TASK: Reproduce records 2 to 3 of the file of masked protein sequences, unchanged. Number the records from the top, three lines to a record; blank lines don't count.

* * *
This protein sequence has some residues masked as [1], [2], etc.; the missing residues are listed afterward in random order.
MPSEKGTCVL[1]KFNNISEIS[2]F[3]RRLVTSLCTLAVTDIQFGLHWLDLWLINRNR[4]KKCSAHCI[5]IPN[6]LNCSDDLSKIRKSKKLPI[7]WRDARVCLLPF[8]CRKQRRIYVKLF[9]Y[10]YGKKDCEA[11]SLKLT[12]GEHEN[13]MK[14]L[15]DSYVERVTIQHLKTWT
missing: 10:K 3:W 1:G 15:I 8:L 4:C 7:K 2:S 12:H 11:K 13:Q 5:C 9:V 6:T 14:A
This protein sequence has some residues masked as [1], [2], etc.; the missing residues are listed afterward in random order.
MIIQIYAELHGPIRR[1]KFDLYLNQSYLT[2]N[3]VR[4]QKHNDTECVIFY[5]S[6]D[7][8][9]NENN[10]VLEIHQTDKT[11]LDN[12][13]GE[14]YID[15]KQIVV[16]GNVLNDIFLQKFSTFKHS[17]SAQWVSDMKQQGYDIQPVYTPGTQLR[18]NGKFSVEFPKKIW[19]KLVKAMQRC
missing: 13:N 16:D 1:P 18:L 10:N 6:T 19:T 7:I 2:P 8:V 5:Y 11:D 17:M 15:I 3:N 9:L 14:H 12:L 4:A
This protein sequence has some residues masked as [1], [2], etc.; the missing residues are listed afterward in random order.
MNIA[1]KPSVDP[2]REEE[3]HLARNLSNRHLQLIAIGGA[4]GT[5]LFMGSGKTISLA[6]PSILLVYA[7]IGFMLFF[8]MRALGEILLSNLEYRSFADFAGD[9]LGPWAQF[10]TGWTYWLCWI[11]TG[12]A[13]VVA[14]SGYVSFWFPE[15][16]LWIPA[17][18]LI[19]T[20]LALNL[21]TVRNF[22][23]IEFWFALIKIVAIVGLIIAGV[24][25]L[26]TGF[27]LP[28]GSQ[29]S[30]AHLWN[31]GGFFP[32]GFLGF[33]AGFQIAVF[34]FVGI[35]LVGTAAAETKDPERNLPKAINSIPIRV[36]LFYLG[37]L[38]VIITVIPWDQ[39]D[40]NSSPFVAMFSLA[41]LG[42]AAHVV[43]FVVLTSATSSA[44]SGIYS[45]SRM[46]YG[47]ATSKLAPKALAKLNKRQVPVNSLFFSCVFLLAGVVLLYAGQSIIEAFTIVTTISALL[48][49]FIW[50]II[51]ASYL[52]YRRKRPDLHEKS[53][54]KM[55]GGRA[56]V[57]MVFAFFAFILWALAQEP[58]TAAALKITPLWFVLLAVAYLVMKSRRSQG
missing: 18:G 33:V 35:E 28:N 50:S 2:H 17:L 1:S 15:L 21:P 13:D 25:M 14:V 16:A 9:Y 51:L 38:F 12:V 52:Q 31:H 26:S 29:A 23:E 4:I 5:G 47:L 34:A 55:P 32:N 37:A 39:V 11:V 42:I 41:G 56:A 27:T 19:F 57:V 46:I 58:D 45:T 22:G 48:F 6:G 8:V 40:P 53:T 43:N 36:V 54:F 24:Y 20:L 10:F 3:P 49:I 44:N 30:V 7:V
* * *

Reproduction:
This protein sequence has some residues masked as [1], [2], etc.; the missing residues are listed afterward in random order.
MIIQIYAELHGPIRR[1]KFDLYLNQSYLT[2]N[3]VR[4]QKHNDTECVIFY[5]S[6]D[7][8][9]NENN[10]VLEIHQTDKT[11]LDN[12][13]GE[14]YID[15]KQIVV[16]GNVLNDIFLQKFSTFKHS[17]SAQWVSDMKQQGYDIQPVYTPGTQLR[18]NGKFSVEFPKKIW[19]KLVKAMQRC
missing: 13:N 16:D 1:P 18:L 10:N 6:T 19:T 7:I 2:P 8:V 5:Y 11:D 17:M 15:I 3:N 9:L 14:H 12:L 4:A
This protein sequence has some residues masked as [1], [2], etc.; the missing residues are listed afterward in random order.
MNIA[1]KPSVDP[2]REEE[3]HLARNLSNRHLQLIAIGGA[4]GT[5]LFMGSGKTISLA[6]PSILLVYA[7]IGFMLFF[8]MRALGEILLSNLEYRSFADFAGD[9]LGPWAQF[10]TGWTYWLCWI[11]TG[12]A[13]VVA[14]SGYVSFWFPE[15][16]LWIPA[17][18]LI[19]T[20]LALNL[21]TVRNF[22][23]IEFWFALIKIVAIVGLIIAGV[24][25]L[26]TGF[27]LP[28]GSQ[29]S[30]AHLWN[31]GGFFP[32]GFLGF[33]AGFQIAVF[34]FVGI[35]LVGTAAAETKDPERNLPKAINSIPIRV[36]LFYLG[37]L[38]VIITVIPWDQ[39]D[40]NSSPFVAMFSLA[41]LG[42]AAHVV[43]FVVLTSATSSA[44]SGIYS[45]SRM[46]YG[47]ATSKLAPKALAKLNKRQVPVNSLFFSCVFLLAGVVLLYAGQSIIEAFTIVTTISALL[48][49]FIW[50]II[51]ASYL[52]YRRKRPDLHEKS[53][54]KM[55]GGRA[56]V[57]MVFAFFAFILWALAQEP[58]TAAALKITPLWFVLLAVAYLVMKSRRSQG
missing: 18:G 33:V 35:E 28:N 50:S 2:H 17:L 1:S 15:L 21:P 13:D 25:M 14:V 16:A 9:Y 51:L 38:F 12:V 52:Q 31:H 26:S 29:A 23:E 4:I 5:G 47:L 34:A 55:P 32:N 37:A 39:V 11:V 42:I 41:G 56:A 27:T 19:F 57:V 46:I 58:D 45:T 22:G 48:F 6:G 8:V 40:P 53:T 43:N 36:V 54:F 24:Y 20:L 10:F 3:P 49:I 44:N 30:V 7:V